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The Hidden women of art

Why is so little known about women artists in history? Sure, women were not trained to be artists, women were not encouraged to take up art as a profession and women were subjugated to the role of mother and homemaker. But despite this, there were many famous artists as early as the sixteenth century, however it seems they had poor publicity and few historians have made note of these women of art. We think it’s time to redress this issue and highlight three of the fabulous Italian Renaissance artists.

Sofonisba Auguissola – 1535 – 1625

Sofonisba was a child prodigy who studied art with her sister in Cremona. While her sister became a nun, Sofonisba became the first famous female painter of the Renaissance. Michelangelo sent drawings to her for her to reproduce in oil and send back for comments. She once sent him a gift of one of her drawings, Boy Pinched by Crayfish, which became so popular that other artists made copies of it and it’s been suggested that Caravaggio’s famous Boy Bitten By Lizard, was inspired by her work. Her Portrait of Spain’s King Philip II is in the National Portrait Gallery in London and her Portrait of Queen Isabella of Spain was commissioned by Pope Pius IV who wrote her a personal letter of thanks and commendation for her work.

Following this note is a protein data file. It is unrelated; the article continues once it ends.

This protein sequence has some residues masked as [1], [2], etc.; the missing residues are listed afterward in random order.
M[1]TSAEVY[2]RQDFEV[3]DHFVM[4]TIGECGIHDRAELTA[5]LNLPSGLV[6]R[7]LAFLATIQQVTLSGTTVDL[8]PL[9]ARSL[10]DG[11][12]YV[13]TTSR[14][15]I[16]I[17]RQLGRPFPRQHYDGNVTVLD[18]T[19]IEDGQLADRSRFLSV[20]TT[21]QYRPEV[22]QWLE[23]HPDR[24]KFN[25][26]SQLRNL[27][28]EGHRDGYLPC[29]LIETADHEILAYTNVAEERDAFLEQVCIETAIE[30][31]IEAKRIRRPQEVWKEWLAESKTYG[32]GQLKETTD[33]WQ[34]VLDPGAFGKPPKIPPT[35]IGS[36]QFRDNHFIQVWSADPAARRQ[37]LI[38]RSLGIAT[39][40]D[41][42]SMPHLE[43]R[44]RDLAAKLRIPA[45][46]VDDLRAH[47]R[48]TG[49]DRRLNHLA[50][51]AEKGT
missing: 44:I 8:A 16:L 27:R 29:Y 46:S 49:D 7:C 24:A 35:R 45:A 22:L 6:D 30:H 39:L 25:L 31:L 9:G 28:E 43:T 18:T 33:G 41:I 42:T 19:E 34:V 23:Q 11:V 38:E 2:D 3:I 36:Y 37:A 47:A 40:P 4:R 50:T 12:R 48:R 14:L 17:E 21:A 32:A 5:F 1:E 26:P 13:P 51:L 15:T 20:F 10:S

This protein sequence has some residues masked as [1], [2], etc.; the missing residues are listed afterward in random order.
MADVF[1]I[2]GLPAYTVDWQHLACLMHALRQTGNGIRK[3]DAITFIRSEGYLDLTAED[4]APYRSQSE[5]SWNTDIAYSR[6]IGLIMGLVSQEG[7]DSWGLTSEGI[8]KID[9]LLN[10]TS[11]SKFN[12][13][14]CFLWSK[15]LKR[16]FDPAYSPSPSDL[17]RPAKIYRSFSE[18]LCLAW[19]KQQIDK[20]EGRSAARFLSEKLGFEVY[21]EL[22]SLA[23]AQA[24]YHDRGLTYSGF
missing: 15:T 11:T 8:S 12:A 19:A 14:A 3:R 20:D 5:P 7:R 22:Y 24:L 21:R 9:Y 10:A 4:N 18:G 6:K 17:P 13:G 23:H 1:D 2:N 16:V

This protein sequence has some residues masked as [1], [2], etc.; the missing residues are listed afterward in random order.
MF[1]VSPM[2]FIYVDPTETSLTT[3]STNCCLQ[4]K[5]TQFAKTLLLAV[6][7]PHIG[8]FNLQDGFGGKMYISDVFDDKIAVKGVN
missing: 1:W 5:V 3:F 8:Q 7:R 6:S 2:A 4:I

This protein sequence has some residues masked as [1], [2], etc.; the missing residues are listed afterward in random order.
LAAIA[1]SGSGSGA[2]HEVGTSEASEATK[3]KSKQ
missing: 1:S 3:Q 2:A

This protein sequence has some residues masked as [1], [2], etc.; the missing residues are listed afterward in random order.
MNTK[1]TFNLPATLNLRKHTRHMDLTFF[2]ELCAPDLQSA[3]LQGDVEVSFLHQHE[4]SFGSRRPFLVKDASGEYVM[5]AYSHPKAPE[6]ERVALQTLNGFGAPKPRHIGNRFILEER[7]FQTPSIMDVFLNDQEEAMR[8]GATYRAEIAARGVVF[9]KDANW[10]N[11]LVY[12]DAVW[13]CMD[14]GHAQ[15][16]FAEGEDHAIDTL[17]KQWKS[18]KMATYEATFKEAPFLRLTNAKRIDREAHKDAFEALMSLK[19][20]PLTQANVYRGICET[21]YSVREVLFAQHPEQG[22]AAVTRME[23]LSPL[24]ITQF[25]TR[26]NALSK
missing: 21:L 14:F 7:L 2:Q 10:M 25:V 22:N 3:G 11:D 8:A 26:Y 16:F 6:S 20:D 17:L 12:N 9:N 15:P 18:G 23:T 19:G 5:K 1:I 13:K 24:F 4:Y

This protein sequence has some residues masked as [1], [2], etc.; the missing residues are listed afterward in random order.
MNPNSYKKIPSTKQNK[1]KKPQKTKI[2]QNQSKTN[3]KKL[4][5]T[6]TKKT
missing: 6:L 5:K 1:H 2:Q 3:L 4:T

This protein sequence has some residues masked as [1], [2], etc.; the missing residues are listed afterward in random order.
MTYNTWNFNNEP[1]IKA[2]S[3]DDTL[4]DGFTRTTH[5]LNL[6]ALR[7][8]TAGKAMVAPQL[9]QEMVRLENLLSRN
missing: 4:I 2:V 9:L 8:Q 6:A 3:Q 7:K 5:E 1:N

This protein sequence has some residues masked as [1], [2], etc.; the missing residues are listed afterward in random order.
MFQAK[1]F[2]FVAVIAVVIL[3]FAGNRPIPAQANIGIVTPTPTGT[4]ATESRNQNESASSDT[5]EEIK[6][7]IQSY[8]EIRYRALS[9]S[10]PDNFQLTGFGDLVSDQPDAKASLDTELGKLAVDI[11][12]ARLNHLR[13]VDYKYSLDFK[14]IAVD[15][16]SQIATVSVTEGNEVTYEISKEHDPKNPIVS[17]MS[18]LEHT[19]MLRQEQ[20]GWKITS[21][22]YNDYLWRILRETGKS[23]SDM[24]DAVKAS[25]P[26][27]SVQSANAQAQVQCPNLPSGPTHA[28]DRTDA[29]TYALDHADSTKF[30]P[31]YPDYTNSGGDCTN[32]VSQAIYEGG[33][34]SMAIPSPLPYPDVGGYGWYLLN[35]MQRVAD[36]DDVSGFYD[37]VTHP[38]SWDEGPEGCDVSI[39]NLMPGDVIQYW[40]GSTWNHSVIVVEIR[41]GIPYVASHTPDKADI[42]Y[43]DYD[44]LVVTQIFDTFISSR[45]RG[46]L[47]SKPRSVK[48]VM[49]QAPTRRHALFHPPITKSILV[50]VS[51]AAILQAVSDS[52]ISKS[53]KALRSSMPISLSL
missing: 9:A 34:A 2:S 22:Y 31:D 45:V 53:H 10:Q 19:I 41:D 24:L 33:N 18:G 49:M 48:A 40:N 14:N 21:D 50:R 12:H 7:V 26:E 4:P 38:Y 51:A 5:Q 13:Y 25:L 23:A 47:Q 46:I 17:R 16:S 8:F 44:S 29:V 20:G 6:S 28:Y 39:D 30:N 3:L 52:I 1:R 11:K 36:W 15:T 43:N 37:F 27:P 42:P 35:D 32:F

Lavinia Fontana – 1552-1614

Lavinia was fortunate to live and work in Bologna, where women artists were numerous. Bologna celebrated educated women and its university was one of the few in the world to permit women as lecturers. Lavinia was taught by her father and became a specialist in painting portraits of wealthy families, due to her skills in painting details of fine clothing and jewellery. She was a favourite of Pope Gregory and then Clement the VIII who encouraged her to move her family to the Holy City, where she became famous; so famous that a portrait medal was cast in her honour.

 

Artemisia Gentileschi 1593 – 1652

Artemisia is considered by many art historians to be one of the greatest Italian women artists and her name appears in many popular art history books. When you look at her paintings it’s easy to see why – there is so much passion and depth to her work. Her passion may have been born from a traumatic experience as an art student when her father’s friend raped her. The case went to trial which included her being cross-examined under torture, and the man was found guilty and sent to jail for eight months. Not surprisingly, one of the recurring themes in Artemesia’s work is Judith’s decapitation of Holofernes. She worked prodigiously in Florence and Naples and was known as a key painter in the Neapolitan School of painting – second only to Caravaggio.

 

Note: the content from this article was obtained from a book titled Our Hidden Heritage by Eleanor Tufts (1974) and purchased second hand. Copies are available on eBay but they are rare.

 

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